Discovering, Documenting, and Preserving the Past
In addition to its wildlife resources, the National Wildlife Refuge System is steward to a rich cultural and historic legacy. Refuges in Alaska preserve 14,000 years of human history from the earliest settlers of the New World to Euro-American homesteaders and miners. Cultural resources are archaeological sites, places associated with important events or people, sacred and cultural sites, and buildings and structures.It takes a wide variety of resources to manage these asset of rich cultural history. Read more about how USFWS does this below.
The Cultural Resource Management program operates from the U.S. Fish & Wildlife Service office in Anchorage. This program provides technical support to wildlife refuges, their staffs, and agency programs within Alaska. This program administers permits (pdf) for cultural research on refuges, assists in managing museum property collections within Alaska and national repositories, performs historic site excavations, presents educational and interpretive programs, administers the Regional Site Stewardship Program, and in conjunction with cooperating agencies evaluates and nominates sites to the National Register of Historic Places.
Did you know it's illegal to destroy, deface, collect, transport, sell/trade or assisting others with these activities of archaeological, cultural and historic resources? Read about Archeological Protection.
Federal Preservation Program The U.S. Fish and Wildlife Service collaborates with State and Federal agencies, museums, universities, and local communities to document and preserve cultural resources.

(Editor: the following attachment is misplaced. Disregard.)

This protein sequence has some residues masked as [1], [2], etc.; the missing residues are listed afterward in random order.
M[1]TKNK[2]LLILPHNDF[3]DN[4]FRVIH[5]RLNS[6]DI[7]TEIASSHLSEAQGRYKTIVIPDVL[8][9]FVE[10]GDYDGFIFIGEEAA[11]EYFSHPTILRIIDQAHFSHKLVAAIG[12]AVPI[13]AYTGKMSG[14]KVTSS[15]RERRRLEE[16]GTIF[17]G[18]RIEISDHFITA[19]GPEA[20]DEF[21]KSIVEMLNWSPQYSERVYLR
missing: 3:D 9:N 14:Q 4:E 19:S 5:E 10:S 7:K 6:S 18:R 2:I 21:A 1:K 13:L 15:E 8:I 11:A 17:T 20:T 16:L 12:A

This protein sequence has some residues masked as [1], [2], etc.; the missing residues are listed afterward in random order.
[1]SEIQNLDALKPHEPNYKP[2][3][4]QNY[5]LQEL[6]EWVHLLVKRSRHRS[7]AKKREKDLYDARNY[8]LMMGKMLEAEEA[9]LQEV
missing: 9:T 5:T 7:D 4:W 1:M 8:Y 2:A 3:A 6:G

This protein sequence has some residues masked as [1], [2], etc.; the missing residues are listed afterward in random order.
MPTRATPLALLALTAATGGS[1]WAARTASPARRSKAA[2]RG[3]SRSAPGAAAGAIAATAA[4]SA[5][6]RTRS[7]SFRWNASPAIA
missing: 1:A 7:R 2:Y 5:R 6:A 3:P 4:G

National Register of Historic Places and Landmarks is the Nation’s official list of cultural resources worthy of preservation. National Historic are nationally significant historic places designated by the Secretary of the Interior because they possess exceptional value or quality in illustrating or interpreting the heritage of the United States. For more information please visit the following official web sites.
Native American Graves Protection and Repatriation Act is a 1990 Federal law providing a process for museums and Federal agencies to return Native American human remains and grave goods, as well as certain specific cultural items, to lineal descendants, and culturally affiliated Indian tribes. NAGPRA includes provisions intentional and inadvertent discovery of Native American burials on Federal, and sets penalties for noncompliance and illegal trafficking.
For More information on these and other resources, contact:
Edward J. DeCleva
Regional Historic Preservation Officer / Archaeologist
U.S. Fish and Wildlife Service, Alaska Region
1011 E Tudor Rd, MS-235
Anchorage, AK 99503